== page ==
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Tamer US August CPI bolsters Fed’s transitory inflation case By Reuters

© Reuters. FILE PHOTO: Shoppers at the King of Prussia Mall, United States’ largest retail shopping space, in King of Prussia, Pennsylvania, U.S., December 8, 2018. REUTERS/Mark Makela/File Photo

NEW YORK (Reuters) – Underlying U.S. consumer prices increased at their slowest pace in six months in August, suggesting that inflation had probably peaked, though it could remain high for a while amid persistent supply constraints.

The Labor Department said on Tuesday its Consumer Price Index excluding the volatile food and energy components edged up 0.1% last month. That was the smallest gain since February and followed a 0.3% rise in July. The so-called core CPI increased 4.0% on a year-on-year basis after advancing 4.3% in July.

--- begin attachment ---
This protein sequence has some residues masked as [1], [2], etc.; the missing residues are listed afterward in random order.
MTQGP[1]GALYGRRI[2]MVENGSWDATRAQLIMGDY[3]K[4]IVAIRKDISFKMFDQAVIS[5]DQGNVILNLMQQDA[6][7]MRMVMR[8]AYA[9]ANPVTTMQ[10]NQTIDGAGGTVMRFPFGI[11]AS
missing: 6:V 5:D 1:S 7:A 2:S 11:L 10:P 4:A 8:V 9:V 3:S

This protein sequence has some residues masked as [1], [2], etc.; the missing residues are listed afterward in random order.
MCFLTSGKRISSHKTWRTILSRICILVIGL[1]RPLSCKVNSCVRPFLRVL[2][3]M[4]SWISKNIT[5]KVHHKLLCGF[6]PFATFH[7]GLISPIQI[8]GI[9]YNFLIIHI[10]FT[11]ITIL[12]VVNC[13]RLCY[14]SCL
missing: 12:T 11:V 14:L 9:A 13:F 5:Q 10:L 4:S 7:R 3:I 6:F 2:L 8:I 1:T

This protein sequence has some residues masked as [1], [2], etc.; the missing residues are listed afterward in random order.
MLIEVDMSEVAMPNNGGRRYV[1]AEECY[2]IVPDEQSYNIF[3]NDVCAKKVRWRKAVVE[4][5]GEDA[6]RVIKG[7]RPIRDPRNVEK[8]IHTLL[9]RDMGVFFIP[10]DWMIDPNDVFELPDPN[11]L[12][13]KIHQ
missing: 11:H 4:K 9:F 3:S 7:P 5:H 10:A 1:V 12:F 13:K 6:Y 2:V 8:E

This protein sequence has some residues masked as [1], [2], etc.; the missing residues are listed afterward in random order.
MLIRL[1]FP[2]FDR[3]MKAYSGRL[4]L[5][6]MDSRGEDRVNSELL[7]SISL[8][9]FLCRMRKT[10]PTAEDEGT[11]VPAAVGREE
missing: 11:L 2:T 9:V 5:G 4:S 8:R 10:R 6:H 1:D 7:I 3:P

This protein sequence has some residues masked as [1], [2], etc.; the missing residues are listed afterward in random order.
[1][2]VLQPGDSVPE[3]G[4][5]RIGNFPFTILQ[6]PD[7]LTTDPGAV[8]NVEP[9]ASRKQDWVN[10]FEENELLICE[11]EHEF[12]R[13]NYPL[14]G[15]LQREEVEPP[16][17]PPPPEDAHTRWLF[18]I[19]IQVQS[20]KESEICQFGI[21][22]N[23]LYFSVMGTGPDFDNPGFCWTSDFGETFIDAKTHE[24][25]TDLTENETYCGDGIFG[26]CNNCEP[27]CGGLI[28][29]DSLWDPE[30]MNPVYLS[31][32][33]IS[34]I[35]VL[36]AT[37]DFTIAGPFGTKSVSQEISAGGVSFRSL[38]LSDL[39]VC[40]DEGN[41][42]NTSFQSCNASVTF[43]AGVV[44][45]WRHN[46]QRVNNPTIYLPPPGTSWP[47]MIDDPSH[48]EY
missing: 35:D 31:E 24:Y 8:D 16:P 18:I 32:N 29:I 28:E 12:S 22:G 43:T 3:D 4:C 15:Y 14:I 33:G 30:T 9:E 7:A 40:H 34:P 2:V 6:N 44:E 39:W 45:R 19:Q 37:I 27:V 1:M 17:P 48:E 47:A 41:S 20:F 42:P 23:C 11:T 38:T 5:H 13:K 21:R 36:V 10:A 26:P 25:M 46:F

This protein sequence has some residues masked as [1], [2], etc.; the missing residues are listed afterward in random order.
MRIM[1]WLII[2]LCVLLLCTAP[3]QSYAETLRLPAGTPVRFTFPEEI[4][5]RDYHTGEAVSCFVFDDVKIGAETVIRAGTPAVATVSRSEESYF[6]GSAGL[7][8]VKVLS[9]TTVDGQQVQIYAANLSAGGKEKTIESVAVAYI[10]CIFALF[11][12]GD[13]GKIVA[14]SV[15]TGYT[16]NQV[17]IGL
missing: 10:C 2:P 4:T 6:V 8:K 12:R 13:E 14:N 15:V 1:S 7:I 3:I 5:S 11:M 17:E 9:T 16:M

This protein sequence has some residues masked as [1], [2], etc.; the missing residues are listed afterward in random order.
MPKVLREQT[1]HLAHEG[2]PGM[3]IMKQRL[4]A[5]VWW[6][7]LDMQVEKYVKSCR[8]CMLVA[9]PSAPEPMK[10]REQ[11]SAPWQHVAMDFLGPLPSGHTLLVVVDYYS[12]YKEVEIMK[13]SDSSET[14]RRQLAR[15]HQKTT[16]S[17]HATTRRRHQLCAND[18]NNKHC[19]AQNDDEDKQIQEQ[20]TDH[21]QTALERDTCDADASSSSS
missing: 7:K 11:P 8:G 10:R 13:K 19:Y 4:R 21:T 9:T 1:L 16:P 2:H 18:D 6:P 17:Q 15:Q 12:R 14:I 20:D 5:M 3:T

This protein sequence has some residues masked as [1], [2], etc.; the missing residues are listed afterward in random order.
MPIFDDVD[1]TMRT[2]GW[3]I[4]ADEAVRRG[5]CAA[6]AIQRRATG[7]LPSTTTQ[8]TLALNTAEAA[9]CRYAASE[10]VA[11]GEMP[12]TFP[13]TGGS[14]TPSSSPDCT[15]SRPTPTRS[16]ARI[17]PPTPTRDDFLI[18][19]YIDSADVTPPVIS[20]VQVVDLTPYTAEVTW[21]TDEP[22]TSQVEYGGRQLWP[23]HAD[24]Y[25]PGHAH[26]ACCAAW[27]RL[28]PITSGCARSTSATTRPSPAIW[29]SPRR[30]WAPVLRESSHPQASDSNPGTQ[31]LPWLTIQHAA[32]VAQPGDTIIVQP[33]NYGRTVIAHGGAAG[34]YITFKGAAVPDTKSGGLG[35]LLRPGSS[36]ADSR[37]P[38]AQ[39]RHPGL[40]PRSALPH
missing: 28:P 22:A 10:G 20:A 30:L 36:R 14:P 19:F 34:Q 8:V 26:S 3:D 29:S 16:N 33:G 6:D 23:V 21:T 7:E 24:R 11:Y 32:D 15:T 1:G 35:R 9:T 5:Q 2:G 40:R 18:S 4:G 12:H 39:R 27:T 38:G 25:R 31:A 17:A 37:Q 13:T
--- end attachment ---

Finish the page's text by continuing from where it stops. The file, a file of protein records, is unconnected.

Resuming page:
Overall CPI rose 0.3% after gaining 0.5% in July. In the 12 months through August, CPI increased 5.3% after soaring 5.4% year-on-year in July.

STORY:

MARKET REACTION:

STOCKS: S&P e-mini futures turned positive and were last up 0.31%, pointing to a firm open on Wall Street

BONDS: Yields on benchmark 10-year notes fell to 1.3293%. Two-year Treasury yields fell to 0.2110%

FOREX: The extended a slight loss and was off 0.31%.

COMMENTS:

LARRY ADAM, CHIEF INVESTMENT OFFICER AT RAYMOND JAMES, BALTIMORE

    “It’s a fairly positive report in the sense that the Fed’s wish that inflation is transitory is coming true. If you look at a lot of the areas that were leading the surge in inflation, now they are all starting to come back down to earth. If you look at some of the components – used cars and trucks (prices), car and truck rentals, airline fares, lodging were all down.”

    “It continues to give the Fed maximum flexibility. Our base case expectation is that they are going to discuss (tapering) at the meeting next week but they won’t have an official announcement till the November meeting.”

GENNADIY GOLDBERG, INTEREST RATE STRATEGIST, TD SECURITIES, NEW YORK